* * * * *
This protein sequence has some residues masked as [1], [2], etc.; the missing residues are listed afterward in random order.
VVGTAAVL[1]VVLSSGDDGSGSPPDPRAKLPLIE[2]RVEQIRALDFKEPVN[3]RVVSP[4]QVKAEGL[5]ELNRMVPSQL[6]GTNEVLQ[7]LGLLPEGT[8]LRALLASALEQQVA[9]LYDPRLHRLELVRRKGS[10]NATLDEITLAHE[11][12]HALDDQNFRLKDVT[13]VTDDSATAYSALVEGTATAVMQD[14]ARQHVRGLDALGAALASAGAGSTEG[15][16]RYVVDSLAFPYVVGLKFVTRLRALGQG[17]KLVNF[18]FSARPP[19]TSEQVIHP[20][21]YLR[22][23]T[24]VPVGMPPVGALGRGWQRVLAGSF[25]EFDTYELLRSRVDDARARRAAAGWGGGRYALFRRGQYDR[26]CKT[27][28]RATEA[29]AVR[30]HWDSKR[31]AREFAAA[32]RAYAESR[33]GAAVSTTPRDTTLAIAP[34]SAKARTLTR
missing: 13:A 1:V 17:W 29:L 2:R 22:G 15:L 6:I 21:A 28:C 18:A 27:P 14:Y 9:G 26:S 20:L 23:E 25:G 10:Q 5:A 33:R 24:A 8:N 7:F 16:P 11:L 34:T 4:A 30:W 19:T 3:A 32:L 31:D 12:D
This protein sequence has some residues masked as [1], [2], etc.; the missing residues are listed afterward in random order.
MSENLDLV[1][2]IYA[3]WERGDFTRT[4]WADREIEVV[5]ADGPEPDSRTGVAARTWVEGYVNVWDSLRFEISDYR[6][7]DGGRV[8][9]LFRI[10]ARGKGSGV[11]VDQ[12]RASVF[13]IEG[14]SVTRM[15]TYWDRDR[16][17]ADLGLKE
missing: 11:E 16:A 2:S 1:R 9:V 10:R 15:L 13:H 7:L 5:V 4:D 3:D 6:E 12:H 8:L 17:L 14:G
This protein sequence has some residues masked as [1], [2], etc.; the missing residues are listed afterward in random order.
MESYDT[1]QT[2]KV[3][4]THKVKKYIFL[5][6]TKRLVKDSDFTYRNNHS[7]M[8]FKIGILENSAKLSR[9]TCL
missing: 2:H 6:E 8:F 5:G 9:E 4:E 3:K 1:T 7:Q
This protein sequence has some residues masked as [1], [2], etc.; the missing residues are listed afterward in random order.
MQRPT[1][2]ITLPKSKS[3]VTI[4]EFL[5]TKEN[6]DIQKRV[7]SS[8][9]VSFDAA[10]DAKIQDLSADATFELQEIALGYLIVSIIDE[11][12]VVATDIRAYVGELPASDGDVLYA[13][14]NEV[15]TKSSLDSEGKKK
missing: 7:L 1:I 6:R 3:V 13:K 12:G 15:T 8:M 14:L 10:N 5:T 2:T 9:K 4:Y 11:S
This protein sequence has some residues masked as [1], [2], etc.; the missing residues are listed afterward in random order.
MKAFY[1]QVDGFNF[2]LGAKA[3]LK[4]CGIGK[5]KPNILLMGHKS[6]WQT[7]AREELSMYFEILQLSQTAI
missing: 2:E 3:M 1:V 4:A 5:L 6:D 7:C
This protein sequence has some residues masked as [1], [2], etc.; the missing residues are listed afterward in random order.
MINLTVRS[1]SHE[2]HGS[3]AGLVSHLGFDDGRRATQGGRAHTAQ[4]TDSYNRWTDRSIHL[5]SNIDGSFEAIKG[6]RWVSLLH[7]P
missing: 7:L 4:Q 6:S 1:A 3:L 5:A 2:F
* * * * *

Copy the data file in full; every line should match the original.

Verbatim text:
This protein sequence has some residues masked as [1], [2], etc.; the missing residues are listed afterward in random order.
VVGTAAVL[1]VVLSSGDDGSGSPPDPRAKLPLIE[2]RVEQIRALDFKEPVN[3]RVVSP[4]QVKAEGL[5]ELNRMVPSQL[6]GTNEVLQ[7]LGLLPEGT[8]LRALLASALEQQVA[9]LYDPRLHRLELVRRKGS[10]NATLDEITLAHE[11][12]HALDDQNFRLKDVT[13]VTDDSATAYSALVEGTATAVMQD[14]ARQHVRGLDALGAALASAGAGSTEG[15][16]RYVVDSLAFPYVVGLKFVTRLRALGQG[17]KLVNF[18]FSARPP[19]TSEQVIHP[20][21]YLR[22][23]T[24]VPVGMPPVGALGRGWQRVLAGSF[25]EFDTYELLRSRVDDARARRAAAGWGGGRYALFRRGQYDR[26]CKT[27][28]RATEA[29]AVR[30]HWDSKR[31]AREFAAA[32]RAYAESR[33]GAAVSTTPRDTTLAIAP[34]SAKARTLTR
missing: 13:A 1:V 17:W 29:L 2:R 22:G 15:L 6:I 21:A 28:C 18:A 27:P 14:Y 9:G 26:S 20:L 23:E 25:G 10:Q 5:A 33:R 24:A 8:N 7:F 16:P 11:L 34:T 4:A 30:W 19:T 3:A 32:L 31:D 12:D
This protein sequence has some residues masked as [1], [2], etc.; the missing residues are listed afterward in random order.
MSENLDLV[1][2]IYA[3]WERGDFTRT[4]WADREIEVV[5]ADGPEPDSRTGVAARTWVEGYVNVWDSLRFEISDYR[6][7]DGGRV[8][9]LFRI[10]ARGKGSGV[11]VDQ[12]RASVF[13]IEG[14]SVTRM[15]TYWDRDR[16][17]ADLGLKE
missing: 11:E 16:A 2:S 1:R 9:V 10:R 15:L 13:H 7:L 5:V 4:D 3:D 6:E 12:H 8:L 17:L 14:G
This protein sequence has some residues masked as [1], [2], etc.; the missing residues are listed afterward in random order.
MESYDT[1]QT[2]KV[3][4]THKVKKYIFL[5][6]TKRLVKDSDFTYRNNHS[7]M[8]FKIGILENSAKLSR[9]TCL
missing: 2:H 6:E 8:F 5:G 9:E 4:E 3:K 1:T 7:Q
This protein sequence has some residues masked as [1], [2], etc.; the missing residues are listed afterward in random order.
MQRPT[1][2]ITLPKSKS[3]VTI[4]EFL[5]TKEN[6]DIQKRV[7]SS[8][9]VSFDAA[10]DAKIQDLSADATFELQEIALGYLIVSIIDE[11][12]VVATDIRAYVGELPASDGDVLYA[13][14]NEV[15]TKSSLDSEGKKK
missing: 7:L 1:I 6:R 3:V 13:K 12:G 15:T 8:M 14:L 10:N 5:T 2:T 9:K 4:Y 11:S
This protein sequence has some residues masked as [1], [2], etc.; the missing residues are listed afterward in random order.
MKAFY[1]QVDGFNF[2]LGAKA[3]LK[4]CGIGK[5]KPNILLMGHKS[6]WQT[7]AREELSMYFEILQLSQTAI
missing: 2:E 3:M 1:V 4:A 5:L 6:D 7:C
This protein sequence has some residues masked as [1], [2], etc.; the missing residues are listed afterward in random order.
MINLTVRS[1]SHE[2]HGS[3]AGLVSHLGFDDGRRATQGGRAHTAQ[4]TDSYNRWTDRSIHL[5]SNIDGSFEAIKG[6]RWVSLLH[7]P
missing: 7:L 4:Q 6:S 1:A 3:L 5:A 2:F